Maja Eriksson (b. 1996, Linköping, Sweden) is an artist based in Glasgow, Scotland.
BA(Hons) Painting & Printmaking, Glasgow School of Art
KonstLab, Lunnevads folkhögskola
Konstlinjen, Lunnevads folkhögskola
Hounds, SAAB Art Gallery, Linköping
Glasgow School of Art Undergraduate Degree Show, Stow College, Glasgow
Stuck, the Glue Factory, Glasgow
First draft, virtual group show, Instagram and external website
Something nice, virtual group show, Instagram
Another Story, NP33, Norrköping
Lunnevads folkhögskola group show, Galleri Vända Sida, Linköping
Lunnevads folkhögskola group show, Galleri Magnifiket, Linköping
Swedish Art Associations’ Award for Young Artists
Dogs with snapping jaws and defiantly bowed heads are placed next to women in latex, leather and rope. When the paint flattens them onto the canvas and turn them into bone- and meatless material, they are liberated from the burden of living, remembering, forgetting. By my stern hand, they are bound to a surface and held there - not by rope, but by an audience that does not look away. They are stripped of identity and turned into icons, symbols, stock photos. I know they are Diana, Sue and Marianne, Rex, Nero and Spot, but that is between them and me; what I know, you do not. When I flip through an old notebook filled with unsent letters and steal a line from my past self to scrawl across a painting, did I invite you to read the full text?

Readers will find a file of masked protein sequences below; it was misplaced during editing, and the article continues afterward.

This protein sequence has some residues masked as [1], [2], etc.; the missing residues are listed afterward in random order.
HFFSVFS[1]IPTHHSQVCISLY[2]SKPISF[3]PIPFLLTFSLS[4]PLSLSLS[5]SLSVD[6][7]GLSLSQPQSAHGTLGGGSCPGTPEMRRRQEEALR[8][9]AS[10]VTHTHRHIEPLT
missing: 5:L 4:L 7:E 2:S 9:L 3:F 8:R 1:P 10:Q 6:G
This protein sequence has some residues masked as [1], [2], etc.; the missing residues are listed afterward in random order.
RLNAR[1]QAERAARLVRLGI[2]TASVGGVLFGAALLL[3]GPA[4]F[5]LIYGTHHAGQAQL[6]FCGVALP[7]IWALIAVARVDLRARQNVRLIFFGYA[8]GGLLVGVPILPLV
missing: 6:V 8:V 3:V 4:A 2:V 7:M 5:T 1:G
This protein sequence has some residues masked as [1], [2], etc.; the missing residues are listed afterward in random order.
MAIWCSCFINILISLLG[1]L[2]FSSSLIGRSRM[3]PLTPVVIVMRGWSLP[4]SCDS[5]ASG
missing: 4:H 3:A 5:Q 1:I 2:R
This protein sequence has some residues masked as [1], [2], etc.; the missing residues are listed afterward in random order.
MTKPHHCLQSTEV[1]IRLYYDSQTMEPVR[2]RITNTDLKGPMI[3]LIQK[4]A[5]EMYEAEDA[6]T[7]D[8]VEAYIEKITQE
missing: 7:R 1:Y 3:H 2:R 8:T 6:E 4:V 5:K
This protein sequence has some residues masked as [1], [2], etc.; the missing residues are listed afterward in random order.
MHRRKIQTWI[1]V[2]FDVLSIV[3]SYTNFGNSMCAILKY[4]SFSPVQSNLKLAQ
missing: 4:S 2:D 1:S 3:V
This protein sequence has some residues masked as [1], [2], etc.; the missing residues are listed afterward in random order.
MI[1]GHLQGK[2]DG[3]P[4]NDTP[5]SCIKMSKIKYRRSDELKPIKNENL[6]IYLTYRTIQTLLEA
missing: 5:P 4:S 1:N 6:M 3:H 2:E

You stare and squint and poke and prod. The canvas object sways slightly (as if it is feeling lightheaded). No one is meeting your gaze, they are all looking inwards with eyes shut and eyebrows furrowed in concentration, terror, introspection. You are not the only one looking - the is another, someone who is actively involved in the subjects'/objects' passivity. Their hands reach into the image, causing a ripple across the surface of the painting; the disturbance lifts both this and that to the forefront. Confessions, objections, observations.
YOUR TO COMMAND. That is one of many personalised inscriptions found on antique posy rings. The text is engraved on the inside of the band, therefore only making it visible when the wearer takes it off, and when originally gifted; the ring - already a symbol for the eternal, much like Bataille's Eye - carries a second message which is only revealed when the object no longer serves its intended purpose. Lockets are opened and closed by the wearer, the contents only selectively shown to others. Even so, upon seeing the locket shut, everyone knows that the wearer carries with them a secret love.
‘To be a dog woman is not necessarily to be downtrodden; that has very little to do with it. […] In these pictures every woman's a dog woman, not downtrodden, but powerful. To be bestial is good. It's physical. Eating, snarling, all activities to do with sensation are positive. To picture a woman as a dog is utterly believable.’
‘Identification is not a psychological process; it is a pure structural operation: I am the one who has the same place I have.’